Unfortunately, APGA has denied ever mandating Governor Rochas Okorocha of Imo state to attend the merger talks. In a statement signed for the party by Dr. Tim Menakaya, the party declared that the issue of merger with other political parties is not on the agenda of APGA for now, adding that its concern at the moment is to restructure, nurture and build a strong APGA capable of winning elections across the states of Nigeria.

"For the avoidance of doubt, we wish to reiterate that the issue of merger with other political parties is not on the agenda of the All Progressives Grand Alliance (APGA) for now. Our concern at the moment is to restructure, nurture and build a strong APGA capable of winning elections across the states of Nigeria. Our doors are wide open, and currently, there is a mass influx of people into our party. We call on all party members and the general public to disregard the misleading inclusion of our party in the on-going merger talk of opposition parties. It is not on the agenda of the party for now".

Nonetheless, the party said it was not against the creation of a mega opposition party, but added that it views the issue as a very serious one, which needs adequate consultations before a governor participates and makes a public statement, in apparent reference to the Imo State Governor, Owelle Rochas Okorocha.

The statement read in part; "Our attention has been drawn to a press conference by a group of ten (10) governors, including the Imo state governor, Owelle Rochas Okorocha after meeting in Lagos endorse a "merger of some opposition parties in Nigeria". While we are not against the establishment of a mega opposition party, we believe that the issue of merger of political parties

is a very serious matter that needs adequate consultations before a governor participates and makes public statements.

We wish to state after due consultations with many party members, including the following:-

His Excellency, Governor Peter Obi, CON- Governor, Anambra State, Senator Chris Anyanwu- Senator representing Imo Central, Her Excellency, Bianca Ojukwu, Nigerian Ambassador to Spain, Hon. Eddie Mbadiwe- APGA Leader, House of Reps (Imo State), Hon. Chris Azubogu - House of Reps member, Anambra State, Hon. Emeke Nwogbo - House of Reps Member, Anambra State

Hon. Victor Ogene- House of Reps Member, Anambra State, Chief Chris Uche - APGA Deputy National Chairman, South- East, His Execellency, Odi Nwosu, Nigerian Ambassador to Burundi, Ambassador Frank Nchita Ogbuewu- 2011 APGA Governorship Candidate, Ebonyi State and Former Minister of Culture and Tourism, Chief Reagam Ufomba - 2011 APGA Governorship Candidate, Abia State, Barr. Obiora Obiegue- 2011 APGA Governorship Candidate, Enugu State, Prof. Dora Akunyili - 2011 APGA Senatorial Candidate, Anambra Central, Former Minister of Information and Communications, Hon. Chuma Nzeribe - Former House of Reps member, APGA Senatorial Candidate, Anambra South, that we were never invited, consulted or informed about any political parties merger.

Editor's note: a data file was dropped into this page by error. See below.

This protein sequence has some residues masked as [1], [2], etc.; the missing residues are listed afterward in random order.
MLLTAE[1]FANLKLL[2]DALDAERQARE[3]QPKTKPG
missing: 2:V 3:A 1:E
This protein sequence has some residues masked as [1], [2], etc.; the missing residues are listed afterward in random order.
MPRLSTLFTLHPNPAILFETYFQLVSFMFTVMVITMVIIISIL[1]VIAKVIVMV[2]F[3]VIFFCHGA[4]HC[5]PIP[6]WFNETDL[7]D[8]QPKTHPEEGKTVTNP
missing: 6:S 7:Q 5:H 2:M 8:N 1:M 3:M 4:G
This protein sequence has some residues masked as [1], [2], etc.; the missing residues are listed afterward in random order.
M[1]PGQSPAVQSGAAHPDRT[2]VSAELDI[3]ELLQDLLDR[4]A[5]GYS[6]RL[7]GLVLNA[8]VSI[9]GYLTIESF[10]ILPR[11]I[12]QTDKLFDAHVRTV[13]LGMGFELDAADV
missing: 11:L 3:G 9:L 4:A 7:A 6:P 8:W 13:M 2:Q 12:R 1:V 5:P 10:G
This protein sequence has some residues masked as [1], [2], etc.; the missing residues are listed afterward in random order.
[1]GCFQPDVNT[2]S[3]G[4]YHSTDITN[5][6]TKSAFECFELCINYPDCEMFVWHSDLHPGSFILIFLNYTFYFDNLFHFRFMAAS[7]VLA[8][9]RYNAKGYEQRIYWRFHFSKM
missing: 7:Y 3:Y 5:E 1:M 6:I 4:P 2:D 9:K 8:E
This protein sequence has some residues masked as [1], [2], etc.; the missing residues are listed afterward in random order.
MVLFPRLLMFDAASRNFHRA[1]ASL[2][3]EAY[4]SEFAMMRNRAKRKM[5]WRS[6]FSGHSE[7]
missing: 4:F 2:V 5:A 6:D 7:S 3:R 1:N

"We wish to make it clear that WE HAVE NOTHING AGAINST THE FORMATION OF ANY MEGA OPPOSITION PARTY, but we categorically state that All Progressives Grand Alliance (APGA), has never participated in any merger talk with any political party and is therefore not in the merger. We were never consulted by anybody before such a statement of our involvement was issued.

"The National Executive Committee (NEC), meeting of the party was held in July, 2012 and various stakeholders' meetings have equally been held in the last one year. In all these meetings, the issue of merger with other political parties was never discussed. For one of our governors to participate in a meeting where the merger of opposition parties was endorsed is ridiculous and unfortunate.

"The merger of political parties where the parties are expected to lose their identities, cannot be an ad hoc arrangement or a decision of one person. According to our constitution, the decision to initiate such discussions is vested on the National Executive Committee (NEC) of the party and shall be ratified by the National Convention. It is not an executive action, but purely a party matter. Even Section 84(3) of Electoral Act 2010 (as amended), expects that such action must come through a special resolution passed by the National Convention of each of the political parties proposing the merger and the written resolutions of each of these parties communicated to the Independent National Electoral Commission (INEC) through a letter jointly signed by the National Chairman, National Secretary and the National Treasurer of each of the merging parties".